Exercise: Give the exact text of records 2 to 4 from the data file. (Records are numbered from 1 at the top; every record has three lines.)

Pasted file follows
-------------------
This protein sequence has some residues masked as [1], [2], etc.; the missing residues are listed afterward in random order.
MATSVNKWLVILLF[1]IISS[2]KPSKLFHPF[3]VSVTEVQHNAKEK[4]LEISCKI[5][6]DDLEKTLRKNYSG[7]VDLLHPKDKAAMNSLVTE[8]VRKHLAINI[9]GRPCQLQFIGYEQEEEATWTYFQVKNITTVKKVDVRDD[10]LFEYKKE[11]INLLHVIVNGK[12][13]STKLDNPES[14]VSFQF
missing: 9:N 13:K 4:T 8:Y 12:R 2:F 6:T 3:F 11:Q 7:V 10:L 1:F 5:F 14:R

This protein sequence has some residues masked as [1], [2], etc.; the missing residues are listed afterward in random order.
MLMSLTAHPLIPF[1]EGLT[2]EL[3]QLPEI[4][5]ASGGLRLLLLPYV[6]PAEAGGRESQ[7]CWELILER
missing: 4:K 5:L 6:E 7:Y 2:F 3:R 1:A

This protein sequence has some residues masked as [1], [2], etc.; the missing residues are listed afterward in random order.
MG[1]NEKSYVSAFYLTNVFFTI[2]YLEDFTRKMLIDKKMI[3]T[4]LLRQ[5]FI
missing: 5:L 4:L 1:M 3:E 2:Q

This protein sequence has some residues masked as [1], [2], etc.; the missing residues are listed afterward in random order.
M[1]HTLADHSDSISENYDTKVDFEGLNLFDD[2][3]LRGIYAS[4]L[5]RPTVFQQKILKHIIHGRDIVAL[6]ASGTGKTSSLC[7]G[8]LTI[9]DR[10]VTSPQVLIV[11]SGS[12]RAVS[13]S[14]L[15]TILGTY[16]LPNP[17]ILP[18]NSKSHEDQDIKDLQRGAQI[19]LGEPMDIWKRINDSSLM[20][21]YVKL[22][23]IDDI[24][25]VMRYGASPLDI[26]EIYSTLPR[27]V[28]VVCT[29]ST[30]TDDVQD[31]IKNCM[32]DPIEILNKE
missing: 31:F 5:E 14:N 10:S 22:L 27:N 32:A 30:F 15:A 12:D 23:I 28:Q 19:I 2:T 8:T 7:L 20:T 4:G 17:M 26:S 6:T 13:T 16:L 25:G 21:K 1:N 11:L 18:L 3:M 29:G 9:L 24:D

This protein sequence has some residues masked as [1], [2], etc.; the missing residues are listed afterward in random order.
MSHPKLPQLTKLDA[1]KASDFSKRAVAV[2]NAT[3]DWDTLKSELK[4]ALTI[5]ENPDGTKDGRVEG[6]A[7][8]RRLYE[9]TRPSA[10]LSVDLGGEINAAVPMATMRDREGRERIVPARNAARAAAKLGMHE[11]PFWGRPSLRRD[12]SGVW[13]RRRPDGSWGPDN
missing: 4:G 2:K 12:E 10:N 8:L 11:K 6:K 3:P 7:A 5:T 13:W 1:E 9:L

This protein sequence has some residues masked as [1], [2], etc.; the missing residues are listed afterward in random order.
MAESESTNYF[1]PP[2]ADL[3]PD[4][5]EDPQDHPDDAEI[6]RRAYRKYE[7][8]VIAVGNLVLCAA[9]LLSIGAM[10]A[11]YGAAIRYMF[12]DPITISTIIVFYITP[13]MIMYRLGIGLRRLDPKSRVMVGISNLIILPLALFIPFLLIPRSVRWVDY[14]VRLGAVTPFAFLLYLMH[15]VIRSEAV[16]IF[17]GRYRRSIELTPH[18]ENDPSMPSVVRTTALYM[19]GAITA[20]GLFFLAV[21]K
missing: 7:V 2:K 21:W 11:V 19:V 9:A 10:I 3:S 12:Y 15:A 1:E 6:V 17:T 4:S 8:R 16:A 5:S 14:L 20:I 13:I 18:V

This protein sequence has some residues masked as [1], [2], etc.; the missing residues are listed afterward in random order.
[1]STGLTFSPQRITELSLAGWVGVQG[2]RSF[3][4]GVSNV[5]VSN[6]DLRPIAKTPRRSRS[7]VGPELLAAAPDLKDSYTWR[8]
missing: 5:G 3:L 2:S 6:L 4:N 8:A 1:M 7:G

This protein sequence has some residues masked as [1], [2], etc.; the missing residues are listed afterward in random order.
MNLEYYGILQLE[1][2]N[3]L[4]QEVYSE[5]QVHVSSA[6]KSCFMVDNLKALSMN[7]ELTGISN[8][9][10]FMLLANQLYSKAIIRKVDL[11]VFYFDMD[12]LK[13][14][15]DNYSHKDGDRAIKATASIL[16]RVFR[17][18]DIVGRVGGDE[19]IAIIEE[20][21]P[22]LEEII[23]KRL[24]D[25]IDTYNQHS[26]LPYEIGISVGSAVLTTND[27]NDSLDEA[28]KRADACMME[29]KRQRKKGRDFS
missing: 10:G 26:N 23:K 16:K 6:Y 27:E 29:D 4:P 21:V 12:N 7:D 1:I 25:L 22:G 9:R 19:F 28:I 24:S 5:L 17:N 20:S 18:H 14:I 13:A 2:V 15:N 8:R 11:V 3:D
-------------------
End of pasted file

This protein sequence has some residues masked as [1], [2], etc.; the missing residues are listed afterward in random order.
MLMSLTAHPLIPF[1]EGLT[2]EL[3]QLPEI[4][5]ASGGLRLLLLPYV[6]PAEAGGRESQ[7]CWELILER
missing: 4:K 5:L 6:E 7:Y 2:F 3:R 1:A

This protein sequence has some residues masked as [1], [2], etc.; the missing residues are listed afterward in random order.
MG[1]NEKSYVSAFYLTNVFFTI[2]YLEDFTRKMLIDKKMI[3]T[4]LLRQ[5]FI
missing: 5:L 4:L 1:M 3:E 2:Q

This protein sequence has some residues masked as [1], [2], etc.; the missing residues are listed afterward in random order.
M[1]HTLADHSDSISENYDTKVDFEGLNLFDD[2][3]LRGIYAS[4]L[5]RPTVFQQKILKHIIHGRDIVAL[6]ASGTGKTSSLC[7]G[8]LTI[9]DR[10]VTSPQVLIV[11]SGS[12]RAVS[13]S[14]L[15]TILGTY[16]LPNP[17]ILP[18]NSKSHEDQDIKDLQRGAQI[19]LGEPMDIWKRINDSSLM[20][21]YVKL[22][23]IDDI[24][25]VMRYGASPLDI[26]EIYSTLPR[27]V[28]VVCT[29]ST[30]TDDVQD[31]IKNCM[32]DPIEILNKE
missing: 31:F 5:E 14:N 10:S 22:L 27:N 32:A 30:F 15:A 12:D 23:I 28:Q 19:I 2:T 8:T 7:L 20:T 4:G 17:M 26:S 6:T 13:T 16:L 25:G 21:K 1:N 11:L 18:L 3:M 29:G 9:L 24:D